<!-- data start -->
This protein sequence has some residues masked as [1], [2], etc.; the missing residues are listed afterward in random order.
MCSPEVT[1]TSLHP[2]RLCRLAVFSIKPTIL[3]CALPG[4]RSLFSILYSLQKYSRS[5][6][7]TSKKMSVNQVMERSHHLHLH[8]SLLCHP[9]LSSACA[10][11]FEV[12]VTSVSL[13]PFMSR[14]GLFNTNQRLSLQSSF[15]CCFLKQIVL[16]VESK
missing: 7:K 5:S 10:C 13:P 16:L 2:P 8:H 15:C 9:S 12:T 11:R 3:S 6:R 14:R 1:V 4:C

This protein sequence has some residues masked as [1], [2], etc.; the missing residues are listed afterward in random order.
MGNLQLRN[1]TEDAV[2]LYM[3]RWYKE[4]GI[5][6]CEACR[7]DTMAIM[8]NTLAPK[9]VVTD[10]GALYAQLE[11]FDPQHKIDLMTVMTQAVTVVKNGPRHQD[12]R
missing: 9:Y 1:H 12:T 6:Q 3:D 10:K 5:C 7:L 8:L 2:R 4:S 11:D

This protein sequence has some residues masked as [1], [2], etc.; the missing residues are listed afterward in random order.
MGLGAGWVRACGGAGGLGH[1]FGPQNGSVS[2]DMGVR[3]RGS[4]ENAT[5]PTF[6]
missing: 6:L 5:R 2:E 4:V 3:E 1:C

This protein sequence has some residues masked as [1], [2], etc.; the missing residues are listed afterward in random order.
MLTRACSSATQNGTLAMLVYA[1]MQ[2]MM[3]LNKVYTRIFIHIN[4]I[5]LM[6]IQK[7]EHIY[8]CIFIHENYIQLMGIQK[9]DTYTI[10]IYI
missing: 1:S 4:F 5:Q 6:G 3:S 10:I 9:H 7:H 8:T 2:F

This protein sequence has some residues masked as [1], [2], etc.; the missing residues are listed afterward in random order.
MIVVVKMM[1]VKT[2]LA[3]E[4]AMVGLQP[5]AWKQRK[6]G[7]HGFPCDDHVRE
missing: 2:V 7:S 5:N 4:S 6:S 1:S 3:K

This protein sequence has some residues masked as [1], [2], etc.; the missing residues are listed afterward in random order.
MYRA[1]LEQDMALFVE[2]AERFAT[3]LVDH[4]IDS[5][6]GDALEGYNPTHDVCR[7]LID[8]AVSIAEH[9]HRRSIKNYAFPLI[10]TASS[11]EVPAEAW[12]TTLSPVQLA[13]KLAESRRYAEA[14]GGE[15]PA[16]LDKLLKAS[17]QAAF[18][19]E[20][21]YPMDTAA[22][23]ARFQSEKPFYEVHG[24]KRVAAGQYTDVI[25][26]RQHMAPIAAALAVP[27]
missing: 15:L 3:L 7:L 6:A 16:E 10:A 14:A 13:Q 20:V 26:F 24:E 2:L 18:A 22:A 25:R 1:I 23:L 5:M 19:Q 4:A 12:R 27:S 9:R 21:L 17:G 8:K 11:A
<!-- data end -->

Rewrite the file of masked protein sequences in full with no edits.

This protein sequence has some residues masked as [1], [2], etc.; the missing residues are listed afterward in random order.
MCSPEVT[1]TSLHP[2]RLCRLAVFSIKPTIL[3]CALPG[4]RSLFSILYSLQKYSRS[5][6][7]TSKKMSVNQVMERSHHLHLH[8]SLLCHP[9]LSSACA[10][11]FEV[12]VTSVSL[13]PFMSR[14]GLFNTNQRLSLQSSF[15]CCFLKQIVL[16]VESK
missing: 7:K 5:S 10:C 13:P 16:L 2:P 8:H 15:C 9:S 12:T 11:R 3:S 6:R 14:R 1:V 4:C

This protein sequence has some residues masked as [1], [2], etc.; the missing residues are listed afterward in random order.
MGNLQLRN[1]TEDAV[2]LYM[3]RWYKE[4]GI[5][6]CEACR[7]DTMAIM[8]NTLAPK[9]VVTD[10]GALYAQLE[11]FDPQHKIDLMTVMTQAVTVVKNGPRHQD[12]R
missing: 9:Y 1:H 12:T 6:Q 3:D 10:K 5:C 7:L 8:L 2:R 4:S 11:D

This protein sequence has some residues masked as [1], [2], etc.; the missing residues are listed afterward in random order.
MGLGAGWVRACGGAGGLGH[1]FGPQNGSVS[2]DMGVR[3]RGS[4]ENAT[5]PTF[6]
missing: 6:L 5:R 2:E 4:V 3:E 1:C

This protein sequence has some residues masked as [1], [2], etc.; the missing residues are listed afterward in random order.
MLTRACSSATQNGTLAMLVYA[1]MQ[2]MM[3]LNKVYTRIFIHIN[4]I[5]LM[6]IQK[7]EHIY[8]CIFIHENYIQLMGIQK[9]DTYTI[10]IYI
missing: 1:S 4:F 5:Q 6:G 3:S 10:I 9:H 7:H 8:T 2:F

This protein sequence has some residues masked as [1], [2], etc.; the missing residues are listed afterward in random order.
MIVVVKMM[1]VKT[2]LA[3]E[4]AMVGLQP[5]AWKQRK[6]G[7]HGFPCDDHVRE
missing: 2:V 7:S 5:N 4:S 6:S 1:S 3:K

This protein sequence has some residues masked as [1], [2], etc.; the missing residues are listed afterward in random order.
MYRA[1]LEQDMALFVE[2]AERFAT[3]LVDH[4]IDS[5][6]GDALEGYNPTHDVCR[7]LID[8]AVSIAEH[9]HRRSIKNYAFPLI[10]TASS[11]EVPAEAW[12]TTLSPVQLA[13]KLAESRRYAEA[14]GGE[15]PA[16]LDKLLKAS[17]QAAF[18][19]E[20][21]YPMDTAA[22][23]ARFQSEKPFYEVHG[24]KRVAAGQYTDVI[25][26]RQHMAPIAAALAVP[27]
missing: 15:L 3:L 7:L 6:A 16:E 10:A 14:A 13:Q 20:V 26:F 24:E 2:L 18:A 22:A 25:R 1:I 23:L 5:M 19:Q 4:A 12:R 27:S 9:R 21:L 17:G 8:K 11:A